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Get to know: Maurice Greenia '76, Rooted in art history and surrealism

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May 15, 2018
Maurice Greenia '76

If you’ve spent time in the McNichols Campus Library, you’ve probably seen some of Maurice Greenia’s work. The library technician and preservation specialist is responsible for many of the creative displays that showcase special themes, exhibits and events.

Maurice Greenia Painting GreenBut outside his work on campus, Greenia, ‘76 is also an artist in his own right, known in the art world as “Maugre” — a combination of the first three letters of his first and last names — with a distinctive style that he describes as “rooted in art history and surrealism.”

“I’m just kind of forging my own style,” he added.

He enjoys playing with different mediums and can turn almost anything into a canvas, from discarded pins and magnets to wood-backed laminate samples. Through his street art, sidewalks and abandoned buildings have become temporary galleries to showcase his work, large and small.

It wasn’t necessarily the path he envisioned when he started college at University of Detroit in the early 1970s. He majored in Communication Studies, which he said helped tighten his writing. It was around the time he graduated that he began publishing his poetry and passing out free photocopied collections, which featured his drawings in the margins.

After a trip around the United States in 1977, on which he befriended counter-culture icon and author Edie Parker (former wife of On the Road author Jack Kerouac) and spent time with noted surrealists like Philip Lamantia, Greenia returned home to Detroit ready to focus on his art; he began to paint, draw and sculpt in earnest.

Maurice Greenia Painting SquareGallery shows soon followed, and Greenia continued to immerse himself in creative outlets. He added puppet shows, which he had enjoyed putting on as a child, to his repertoire, using puppets he finds at resale shops.

“I make it up as I go along,” he said. “I’m a one man production.”

He also began taking yearly trips to New York City, where he has found inspiration while wandering through places that are off the beaten path, similar to his explorations of Detroit.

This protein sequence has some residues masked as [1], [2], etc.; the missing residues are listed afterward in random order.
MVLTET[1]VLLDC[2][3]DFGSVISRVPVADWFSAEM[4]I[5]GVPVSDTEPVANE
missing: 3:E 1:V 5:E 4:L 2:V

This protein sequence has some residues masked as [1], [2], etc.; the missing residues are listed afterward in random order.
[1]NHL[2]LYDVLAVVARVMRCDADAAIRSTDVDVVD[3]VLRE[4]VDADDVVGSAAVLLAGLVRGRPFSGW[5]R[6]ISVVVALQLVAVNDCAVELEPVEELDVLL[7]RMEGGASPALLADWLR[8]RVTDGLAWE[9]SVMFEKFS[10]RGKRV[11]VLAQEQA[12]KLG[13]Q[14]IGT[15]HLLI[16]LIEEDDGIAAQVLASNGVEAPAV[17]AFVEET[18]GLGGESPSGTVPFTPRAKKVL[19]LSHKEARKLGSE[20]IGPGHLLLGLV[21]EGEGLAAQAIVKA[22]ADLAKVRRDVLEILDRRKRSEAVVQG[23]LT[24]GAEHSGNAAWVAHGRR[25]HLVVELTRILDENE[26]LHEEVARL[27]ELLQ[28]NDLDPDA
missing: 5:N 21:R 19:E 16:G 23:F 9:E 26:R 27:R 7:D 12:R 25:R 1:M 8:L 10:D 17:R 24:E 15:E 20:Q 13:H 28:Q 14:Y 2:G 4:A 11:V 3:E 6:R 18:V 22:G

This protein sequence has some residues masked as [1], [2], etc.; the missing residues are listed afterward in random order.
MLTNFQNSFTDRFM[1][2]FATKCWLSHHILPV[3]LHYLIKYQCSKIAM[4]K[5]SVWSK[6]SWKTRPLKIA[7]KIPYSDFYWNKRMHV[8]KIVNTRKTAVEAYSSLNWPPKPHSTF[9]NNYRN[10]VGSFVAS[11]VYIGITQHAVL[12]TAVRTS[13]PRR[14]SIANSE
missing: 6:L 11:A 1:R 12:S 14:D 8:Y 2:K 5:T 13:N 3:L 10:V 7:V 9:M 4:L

“My intense exploration of its cultural venues and its streets has had a strong impact on my creative work,” he explained.

One of his most memorable works was a chalk mural on the side of the old J.L. Hudson’s building on Woodward.  He created it as a response to other artists’ murals on the building being painted over.

“Due to wind and rain damage, I'd have to go back days later and go over pieces in chalk again to restore them,” he recalled. “I walked and took the bus there carrying a ladder so I could work higher on the building.”

Unfortunately, the work was destroyed when the building was demolished in 1998.

But Greenia didn’t let that slow him down. By then, in addition to his visual works and puppet shows, he co-founded (with fellow visual artist Jim Puntigam) The Spaceband, which he describes as a “free-form improv/experimental/ humorous musical aggregation” with varying numbers of performers who play usual and unusual instruments.

He had also started showing his work in France. In 1996, he traveled to Begles, near Bordeaux, to take part in an exhibit. While there, he also explored Paris, where his work would later be part of exhibits, too.

Greenia joined the staff of the McNichols Campus Library in 2001. It was a natural fit for him; he had worked at the Detroit Public Library during high school and college, and the job offers ample opportunities for him to put his artist’s touch to use. In addition to the displays, he also handles many of the book repairs.

“It’s good to be back here,” he said.

When he’s not working or creating, Greenia is still out, still exploring the city that’s been his lifelong home.

At 64, he’s certainly not slowing down. “I lead a busy life,” he said. “I’m a young 64.”

— By Amy Skimin. Follow Detroit Mercy on FacebookTwitter and Instagram. Have a story idea? Let us know by submitting your idea.

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